Demand fell for machinery, fabricated metals, electrical equipment and computers and related products, today’s report showed.
Shipments of non-defense capital goods excluding aircraft, used in calculating gross domestic product, decreased 1.7 percent after rising 3.7 percent in the prior month.
Disruptions related to the March earthquake and tsunami in Japan led to a plunge in U.S. automobile output, causing industrial production to stall in April, a Federal Reserve report showed last week.
Today’s report showed bookings for motor vehicles and parts dropped 4.5 percent in April, the most since August 2010, after a 6.6 percent gain.
Economists at JPMorgan Chase & Co. in New York yesterday cut their second-quarter U.S. growth projection to 2.5 percent from a previous estimate of 3 percent.
“The main factor behind our revision is weaker output of the auto vehicle sector,” JPMorgan’s chief U.S. economist Michael Feroli wrote in an e-mail. Part of the slowdown in production is due to supply disruptions caused by the disaster in Japan, he said.
Other data showed manufacturing in the Philadelphia region grew in May at the slowest pace in seven months, while a measure of the industry in the Richmond, Virginia, region showed contraction. The Federal Reserve Bank of Richmond’s gauge dropped to minus 6 this month, the lowest since April 2009. Negative figures indicate manufacturing was shrinking.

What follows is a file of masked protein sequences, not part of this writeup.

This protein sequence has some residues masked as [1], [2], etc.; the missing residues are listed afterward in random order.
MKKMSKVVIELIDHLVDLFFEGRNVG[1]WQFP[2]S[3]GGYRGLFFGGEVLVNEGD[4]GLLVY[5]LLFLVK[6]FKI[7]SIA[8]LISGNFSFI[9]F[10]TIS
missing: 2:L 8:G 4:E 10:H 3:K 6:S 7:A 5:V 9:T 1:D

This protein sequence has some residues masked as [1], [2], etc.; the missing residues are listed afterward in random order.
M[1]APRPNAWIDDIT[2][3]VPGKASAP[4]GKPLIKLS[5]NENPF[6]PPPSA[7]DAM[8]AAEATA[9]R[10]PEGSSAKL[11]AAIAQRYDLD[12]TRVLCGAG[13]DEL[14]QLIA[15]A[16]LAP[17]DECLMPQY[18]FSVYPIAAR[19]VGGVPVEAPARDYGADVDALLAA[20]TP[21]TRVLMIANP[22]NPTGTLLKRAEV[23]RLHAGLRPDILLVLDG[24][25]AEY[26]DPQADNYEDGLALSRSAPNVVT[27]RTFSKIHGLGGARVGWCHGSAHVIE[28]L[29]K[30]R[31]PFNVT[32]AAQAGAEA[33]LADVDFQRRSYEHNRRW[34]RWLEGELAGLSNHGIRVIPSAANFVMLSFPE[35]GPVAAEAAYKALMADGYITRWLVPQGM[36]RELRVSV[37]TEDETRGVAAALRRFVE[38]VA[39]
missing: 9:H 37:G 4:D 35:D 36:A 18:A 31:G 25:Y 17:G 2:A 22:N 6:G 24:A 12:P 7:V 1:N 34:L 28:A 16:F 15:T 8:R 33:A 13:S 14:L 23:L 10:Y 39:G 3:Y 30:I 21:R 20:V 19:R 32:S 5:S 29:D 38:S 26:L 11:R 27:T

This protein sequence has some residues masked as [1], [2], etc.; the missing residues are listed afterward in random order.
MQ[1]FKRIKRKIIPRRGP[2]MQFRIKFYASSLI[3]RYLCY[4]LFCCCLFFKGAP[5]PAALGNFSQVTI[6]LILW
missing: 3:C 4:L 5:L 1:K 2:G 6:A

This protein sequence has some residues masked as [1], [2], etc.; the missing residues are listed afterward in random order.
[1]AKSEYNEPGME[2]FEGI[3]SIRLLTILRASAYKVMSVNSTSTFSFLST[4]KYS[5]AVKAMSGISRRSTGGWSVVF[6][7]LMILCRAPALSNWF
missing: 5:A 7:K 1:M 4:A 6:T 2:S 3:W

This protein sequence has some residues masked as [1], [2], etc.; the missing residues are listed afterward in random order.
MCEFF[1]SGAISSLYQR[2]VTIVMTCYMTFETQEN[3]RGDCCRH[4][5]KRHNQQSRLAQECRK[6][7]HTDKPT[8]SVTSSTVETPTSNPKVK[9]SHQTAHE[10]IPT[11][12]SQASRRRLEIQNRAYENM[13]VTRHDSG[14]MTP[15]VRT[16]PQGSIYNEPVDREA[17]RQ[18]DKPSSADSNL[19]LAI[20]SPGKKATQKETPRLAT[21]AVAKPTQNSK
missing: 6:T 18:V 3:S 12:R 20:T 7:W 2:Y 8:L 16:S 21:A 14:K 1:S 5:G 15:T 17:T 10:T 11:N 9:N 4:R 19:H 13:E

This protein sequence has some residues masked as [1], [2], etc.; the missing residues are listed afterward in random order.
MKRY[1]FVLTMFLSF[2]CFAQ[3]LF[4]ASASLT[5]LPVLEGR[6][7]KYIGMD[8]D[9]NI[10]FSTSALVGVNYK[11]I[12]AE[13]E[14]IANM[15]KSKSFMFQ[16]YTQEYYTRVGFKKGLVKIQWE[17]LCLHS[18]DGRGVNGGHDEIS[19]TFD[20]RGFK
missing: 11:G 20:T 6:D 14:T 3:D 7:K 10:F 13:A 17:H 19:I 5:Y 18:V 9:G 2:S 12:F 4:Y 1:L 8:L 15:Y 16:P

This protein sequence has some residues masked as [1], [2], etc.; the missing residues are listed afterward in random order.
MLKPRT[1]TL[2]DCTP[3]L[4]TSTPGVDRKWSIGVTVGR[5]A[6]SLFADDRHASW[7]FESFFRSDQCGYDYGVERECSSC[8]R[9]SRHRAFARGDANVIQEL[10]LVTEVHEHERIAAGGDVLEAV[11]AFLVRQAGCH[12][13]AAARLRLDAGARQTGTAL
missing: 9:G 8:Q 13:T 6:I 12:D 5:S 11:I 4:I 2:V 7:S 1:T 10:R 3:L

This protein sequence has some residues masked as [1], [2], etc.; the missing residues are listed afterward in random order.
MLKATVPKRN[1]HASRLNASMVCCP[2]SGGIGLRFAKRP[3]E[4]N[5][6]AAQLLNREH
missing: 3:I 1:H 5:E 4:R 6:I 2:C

Still, overseas sales and corporate investment may be a backstop for manufacturers in coming months. Deere, the world’s largest farm-equipment maker, this month raised its fiscal 2011 earnings forecast amid increasing global demand for agriculture and construction equipment.
General Electric’s operating profit growth will accelerate in this year’s second half, and a pickup in sales of energy- efficient products such as gas turbines will help to drive earnings gains next year, according to Chief Executive Officer Jeffrey Immelt.
“Our 2011 framework is turning positive and we see when we look at incoming orders and things like that, there’s nothing to derail that on a global basis,” Immelt, who also is chairman of Fairfield, Connecticut-based GE, said at a conference on May 18. “We’re very well positioned for 2012 and beyond.”
Economists project that even with smaller gains, manufacturing will contribute to economic growth this year. Fed officials are discussing strategies to begin tightening policy after completing the purchase of $600 billion in U.S. Treasuries by the end of June.
Federal Reserve Bank of St. Louis President James Bullard said that while first-quarter growth was a disappointment, the slow pace isn’t likely to last.
“I think the economy will be reasonably robust in the second quarter and the second half of the year,” he said in a May 23 speech. Manufacturing has been “fairly good” and household spending has “held up well,” he said.